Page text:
Saturday, Oct. 7, 2017 will mark 24 years to the day since the murder of Sudbury Police constable Joe MacDonald.
What was supposed to be a routine traffic stop for a suspected impaired driver was the last act of duty that MacDonald would undertake.
Inside that vehicle were Clinton Suzack and Peter Pennet. Suzack was a violent offender who recently had been released on parole. Suzack and Pennett, who were later found to be in possession of illegal drugs, exited the vehicle and a violent physical battle ensued, resulting in the exchange of gunfire.
MacDonald was fatally shot, his empty service revolver later found laying beside him.
This was all in 1993, when MacDonald, just 29-years-old at the time with five years of police service to his name.
Retired Sudbury police chief Alex McCauley was an inspector with the service's criminal investigations division (CID) at the time, and was the lead investigator in MacDonald's murder. McCauley would go on to serve as chief from 1994-2002.
Though it has been nearly 24 years since that fateful day in October, McCauley says the effects are still felt in the community.
"We hadn't lost an officer in the line of duty since ... and to lose one in the fashion that we did, it was just horrific by all standards," said McCauley. "It hit everyone on the police force and around the community like a hammer."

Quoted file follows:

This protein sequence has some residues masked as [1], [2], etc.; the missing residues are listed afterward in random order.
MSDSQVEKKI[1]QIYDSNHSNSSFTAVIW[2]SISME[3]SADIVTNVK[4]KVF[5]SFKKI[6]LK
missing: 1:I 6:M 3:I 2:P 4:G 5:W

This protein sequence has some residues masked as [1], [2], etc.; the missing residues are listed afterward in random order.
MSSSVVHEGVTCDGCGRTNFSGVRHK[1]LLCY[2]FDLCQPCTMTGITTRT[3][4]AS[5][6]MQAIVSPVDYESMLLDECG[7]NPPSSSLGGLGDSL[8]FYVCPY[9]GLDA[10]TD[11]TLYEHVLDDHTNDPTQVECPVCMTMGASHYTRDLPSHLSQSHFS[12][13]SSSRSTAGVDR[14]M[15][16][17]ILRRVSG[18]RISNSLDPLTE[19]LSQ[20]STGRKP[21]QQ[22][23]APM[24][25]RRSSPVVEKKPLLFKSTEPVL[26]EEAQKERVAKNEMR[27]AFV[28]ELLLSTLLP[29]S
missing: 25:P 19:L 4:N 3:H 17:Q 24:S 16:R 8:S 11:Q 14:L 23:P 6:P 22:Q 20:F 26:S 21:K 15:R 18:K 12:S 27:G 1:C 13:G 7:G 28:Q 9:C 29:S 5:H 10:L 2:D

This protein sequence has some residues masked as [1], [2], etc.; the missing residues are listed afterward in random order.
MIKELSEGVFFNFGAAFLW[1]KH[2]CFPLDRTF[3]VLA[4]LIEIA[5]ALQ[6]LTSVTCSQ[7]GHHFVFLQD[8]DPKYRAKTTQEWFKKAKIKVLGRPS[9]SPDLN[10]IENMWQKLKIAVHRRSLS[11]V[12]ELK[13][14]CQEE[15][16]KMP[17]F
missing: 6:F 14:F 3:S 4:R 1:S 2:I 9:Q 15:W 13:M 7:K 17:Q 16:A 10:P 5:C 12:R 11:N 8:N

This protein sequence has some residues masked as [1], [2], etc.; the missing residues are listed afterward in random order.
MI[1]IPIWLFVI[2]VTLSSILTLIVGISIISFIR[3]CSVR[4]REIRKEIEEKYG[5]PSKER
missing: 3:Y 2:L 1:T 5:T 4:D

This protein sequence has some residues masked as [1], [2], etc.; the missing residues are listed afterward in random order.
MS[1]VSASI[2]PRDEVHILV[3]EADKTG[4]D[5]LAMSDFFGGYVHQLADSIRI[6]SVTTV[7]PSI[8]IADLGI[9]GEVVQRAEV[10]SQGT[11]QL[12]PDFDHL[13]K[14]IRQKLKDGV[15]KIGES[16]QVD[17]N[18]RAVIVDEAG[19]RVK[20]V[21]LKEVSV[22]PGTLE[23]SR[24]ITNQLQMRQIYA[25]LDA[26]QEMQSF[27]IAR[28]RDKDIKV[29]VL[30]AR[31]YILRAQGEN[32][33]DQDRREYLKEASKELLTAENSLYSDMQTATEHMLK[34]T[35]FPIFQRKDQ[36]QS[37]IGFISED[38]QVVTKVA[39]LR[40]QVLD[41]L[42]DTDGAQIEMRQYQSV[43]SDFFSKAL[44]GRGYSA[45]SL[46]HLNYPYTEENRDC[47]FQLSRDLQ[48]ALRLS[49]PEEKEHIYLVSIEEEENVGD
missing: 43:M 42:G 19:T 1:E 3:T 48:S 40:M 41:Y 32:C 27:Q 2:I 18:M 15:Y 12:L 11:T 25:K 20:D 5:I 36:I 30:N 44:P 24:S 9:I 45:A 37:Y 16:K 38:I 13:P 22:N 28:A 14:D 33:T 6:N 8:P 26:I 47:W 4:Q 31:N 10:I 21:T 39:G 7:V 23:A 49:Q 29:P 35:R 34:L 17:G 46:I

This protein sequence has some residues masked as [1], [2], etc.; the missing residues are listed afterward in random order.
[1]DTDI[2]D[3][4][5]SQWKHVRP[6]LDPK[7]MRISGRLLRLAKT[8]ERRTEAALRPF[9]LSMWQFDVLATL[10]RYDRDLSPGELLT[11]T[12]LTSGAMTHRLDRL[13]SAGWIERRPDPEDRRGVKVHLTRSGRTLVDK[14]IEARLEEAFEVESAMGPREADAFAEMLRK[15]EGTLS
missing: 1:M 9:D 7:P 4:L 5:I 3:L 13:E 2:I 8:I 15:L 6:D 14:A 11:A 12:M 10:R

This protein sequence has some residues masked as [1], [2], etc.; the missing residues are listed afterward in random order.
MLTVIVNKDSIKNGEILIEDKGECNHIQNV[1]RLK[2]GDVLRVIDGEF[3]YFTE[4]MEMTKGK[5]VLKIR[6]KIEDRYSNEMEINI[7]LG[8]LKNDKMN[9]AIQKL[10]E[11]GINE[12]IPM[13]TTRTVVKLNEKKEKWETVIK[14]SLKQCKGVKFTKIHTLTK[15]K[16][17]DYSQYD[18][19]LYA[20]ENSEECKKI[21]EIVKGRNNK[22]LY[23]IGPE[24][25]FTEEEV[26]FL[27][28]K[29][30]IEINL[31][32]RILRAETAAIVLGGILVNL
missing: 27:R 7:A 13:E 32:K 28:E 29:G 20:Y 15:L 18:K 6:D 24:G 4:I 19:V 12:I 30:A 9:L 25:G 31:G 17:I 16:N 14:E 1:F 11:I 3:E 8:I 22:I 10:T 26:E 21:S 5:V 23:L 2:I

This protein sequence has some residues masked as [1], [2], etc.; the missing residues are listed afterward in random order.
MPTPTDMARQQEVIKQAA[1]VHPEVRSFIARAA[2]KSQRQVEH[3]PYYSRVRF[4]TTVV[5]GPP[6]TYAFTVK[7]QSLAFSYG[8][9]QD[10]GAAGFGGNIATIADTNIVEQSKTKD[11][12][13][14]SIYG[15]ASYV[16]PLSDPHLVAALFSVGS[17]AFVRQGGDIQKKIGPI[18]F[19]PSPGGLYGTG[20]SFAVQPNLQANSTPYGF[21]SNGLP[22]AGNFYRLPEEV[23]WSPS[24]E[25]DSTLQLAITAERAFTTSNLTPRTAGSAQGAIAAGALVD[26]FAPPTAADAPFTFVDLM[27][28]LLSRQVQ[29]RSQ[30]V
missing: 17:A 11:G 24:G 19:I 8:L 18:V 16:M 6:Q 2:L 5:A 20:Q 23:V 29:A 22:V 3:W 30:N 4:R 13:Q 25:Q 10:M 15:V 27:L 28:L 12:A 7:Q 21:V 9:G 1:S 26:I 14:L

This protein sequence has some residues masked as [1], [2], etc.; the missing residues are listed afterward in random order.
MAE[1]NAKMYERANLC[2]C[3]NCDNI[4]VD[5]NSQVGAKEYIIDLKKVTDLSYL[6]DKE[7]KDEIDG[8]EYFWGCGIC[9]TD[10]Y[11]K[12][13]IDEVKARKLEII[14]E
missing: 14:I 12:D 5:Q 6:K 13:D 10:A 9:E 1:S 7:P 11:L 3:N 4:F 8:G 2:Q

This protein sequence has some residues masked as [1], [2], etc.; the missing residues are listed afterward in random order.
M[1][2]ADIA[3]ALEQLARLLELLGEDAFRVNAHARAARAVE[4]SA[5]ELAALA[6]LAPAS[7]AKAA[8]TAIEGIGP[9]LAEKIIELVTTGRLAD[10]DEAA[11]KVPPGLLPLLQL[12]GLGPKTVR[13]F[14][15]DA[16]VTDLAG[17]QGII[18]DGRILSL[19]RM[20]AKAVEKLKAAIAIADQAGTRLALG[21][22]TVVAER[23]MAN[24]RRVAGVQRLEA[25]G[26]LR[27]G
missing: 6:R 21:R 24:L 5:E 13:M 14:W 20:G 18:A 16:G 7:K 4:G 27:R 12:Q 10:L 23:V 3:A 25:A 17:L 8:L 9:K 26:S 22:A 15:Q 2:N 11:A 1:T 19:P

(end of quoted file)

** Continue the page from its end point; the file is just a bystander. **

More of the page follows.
When speaking about MacDonald, McCauley says he was a good officer and was well-liked by his peers and members of the community.
"Joe was a really good person, he was well-liked, always happy-go-lucky, he was a great community officer and an all around good person," said McCauley.
On Sept. 17 of this year, Peter Pennett was denied temporary absence from jail (https://www.sudbury.com/local-news/const-joe-macdonald-killer-denied-temporary-absence-from-jail-718430), where he is serving a life sentence.
"As far as I'm concerned neither of them (Pennett or Suzack) should see the light of day," said McCauley. "I'm pleased that the parole board made this decision and the sentence should be followed. The MacDonald family has had no respite from this tragedy and this is something they're going to carry with them for the rest of their lives."
While McCauley and many others who worked with and knew Joe have retired or moved to other jurisdictions, the retired chief says that when the anniversary of a tragic event such as MacDonald's murder comes around, it's a chance to reflect and remember the job that police officers have to do every day.
"It's more than just a reminder, I think everyone knows that police officers face danger every day, but the anticipation is that they're going to come home safe," said McCauley.
"Police as a whole have a day of remembrance, but on a local level this serves to remind everyone what these men and women face on a daily basis."